Take bold action on climate justice.
It will take a major commitment of resources to properly address this crisis. From talking with people around the state, I know there is a desire to take action – especially among the youth whose futures are on the line.
Treat the climate crisis as the public health emergency that it is. I helped organize the historic People’s Climate March in New York City in September, 2014. This was the largest climate march in history and helped launch the People’s Climate Movement, a national coalition of hundreds of organizations working to stop the climate crisis.
Employ a WWII-scale approach to solving this crisis through massive subsidies and supports for broadly distributed renewable energy, an end to pollutants harming our air, water, land and bodies, and economic development that centers conservation. The climate crisis is already affecting life in Vermont. Lyme disease threatens our health. Our state bird is at risk of extinction. “Vermont is getting wetter and warmer,” a UVM climate change study reported in November, 2021. “The Green Mountain State has warmed nearly 2-degrees F with a 21% jump in precipitation.” The study predicts increased floods and droughts, and threats to our health.
Denial, incrementalism, and operating within the current anti-democratic structures is not working. We need climate action. Fast.
Climate justice requires cooperation at all levels, so we need local, national, and international action. Vermonters are in a particularly good position to determine the plans for renewable energy expansion through our Town Meeting structure.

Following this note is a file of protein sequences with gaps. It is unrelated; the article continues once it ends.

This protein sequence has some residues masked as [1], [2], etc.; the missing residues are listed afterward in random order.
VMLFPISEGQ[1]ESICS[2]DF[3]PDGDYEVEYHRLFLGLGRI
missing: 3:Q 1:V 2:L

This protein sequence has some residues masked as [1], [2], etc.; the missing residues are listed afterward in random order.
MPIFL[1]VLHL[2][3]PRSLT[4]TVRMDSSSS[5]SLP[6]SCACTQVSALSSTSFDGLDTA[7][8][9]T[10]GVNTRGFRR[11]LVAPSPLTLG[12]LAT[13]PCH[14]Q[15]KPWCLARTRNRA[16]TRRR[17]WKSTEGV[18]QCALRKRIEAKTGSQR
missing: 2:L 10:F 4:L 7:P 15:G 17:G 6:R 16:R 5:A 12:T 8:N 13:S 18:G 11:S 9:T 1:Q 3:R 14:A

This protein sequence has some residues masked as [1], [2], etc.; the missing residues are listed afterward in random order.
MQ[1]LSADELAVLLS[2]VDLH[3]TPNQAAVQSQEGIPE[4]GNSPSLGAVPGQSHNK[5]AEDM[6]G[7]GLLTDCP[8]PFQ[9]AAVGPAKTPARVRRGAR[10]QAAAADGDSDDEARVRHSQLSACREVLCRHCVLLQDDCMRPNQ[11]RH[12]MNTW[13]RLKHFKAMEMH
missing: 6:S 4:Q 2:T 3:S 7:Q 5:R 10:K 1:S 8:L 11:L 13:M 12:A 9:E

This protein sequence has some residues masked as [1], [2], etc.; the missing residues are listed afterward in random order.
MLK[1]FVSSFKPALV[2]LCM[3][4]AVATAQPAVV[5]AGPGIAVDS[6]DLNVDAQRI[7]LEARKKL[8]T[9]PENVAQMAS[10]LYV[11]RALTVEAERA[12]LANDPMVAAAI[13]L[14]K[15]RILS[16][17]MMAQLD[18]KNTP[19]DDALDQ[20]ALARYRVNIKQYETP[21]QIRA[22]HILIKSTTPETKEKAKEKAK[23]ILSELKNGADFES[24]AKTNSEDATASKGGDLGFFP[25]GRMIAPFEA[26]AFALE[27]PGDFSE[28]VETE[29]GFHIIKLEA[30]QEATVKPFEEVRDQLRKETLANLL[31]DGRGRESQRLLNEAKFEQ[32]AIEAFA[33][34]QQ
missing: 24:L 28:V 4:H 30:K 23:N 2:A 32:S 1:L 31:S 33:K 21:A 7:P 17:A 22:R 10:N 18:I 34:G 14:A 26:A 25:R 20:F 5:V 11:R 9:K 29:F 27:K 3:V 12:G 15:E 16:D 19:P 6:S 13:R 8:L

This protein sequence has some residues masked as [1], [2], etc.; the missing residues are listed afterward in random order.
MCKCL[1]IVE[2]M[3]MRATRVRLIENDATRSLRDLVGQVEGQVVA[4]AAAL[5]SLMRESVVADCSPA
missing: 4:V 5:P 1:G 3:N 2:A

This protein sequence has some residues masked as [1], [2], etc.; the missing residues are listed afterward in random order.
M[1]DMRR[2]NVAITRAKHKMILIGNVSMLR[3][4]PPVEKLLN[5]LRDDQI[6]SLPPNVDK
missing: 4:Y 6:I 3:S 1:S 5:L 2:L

Build a healthier financial sector that catalyzes projects that are conducive to a sustainable, thriving local economy.
Support quality employment programs that can strengthen public services, including jobs in sustainable construction, greener public transportation services and jobs in the care sector.
Invest in the care economy to help the U.S. build a resilient local economy. Solid care networks (schools, child-care, healthcare, elder care, transportation networks, healthier food production systems) are at the core of greener, fairer and healthier communities. Healthier communities are our first line of defense in a world threatened by the impacts of Climate Change.
Climate change, like the COVID pandemic, is a global crisis, and must be responded to as such.
The climate crisis is hitting the most vulnerable communities the hardest. There is no such thing as a partial response to Climate Change. Globally: the transition to a fairer, greener economy in the U.S. cannot come at the cost of those that are most vulnerable to the effects of climate change elsewhere in the world. Nationally: we have to protect and build up our economies to make them more resilient to the effects of Climate Change, and protect vulnerable communities in the U.S. We have a duty to think about how to adapt our international system to better respond to global problems.
The Intergovernmental Panel on Climate Change reports make it clear that we have to stick to the agreements we have made in existing Climate agreements. We need to meet our pledges, and go beyond what is being done. Climate change is a global phenomenon and needs to be tracked both domestically and globally. Wealthier nations such as ours need to provide support for sustainable development in nations in need.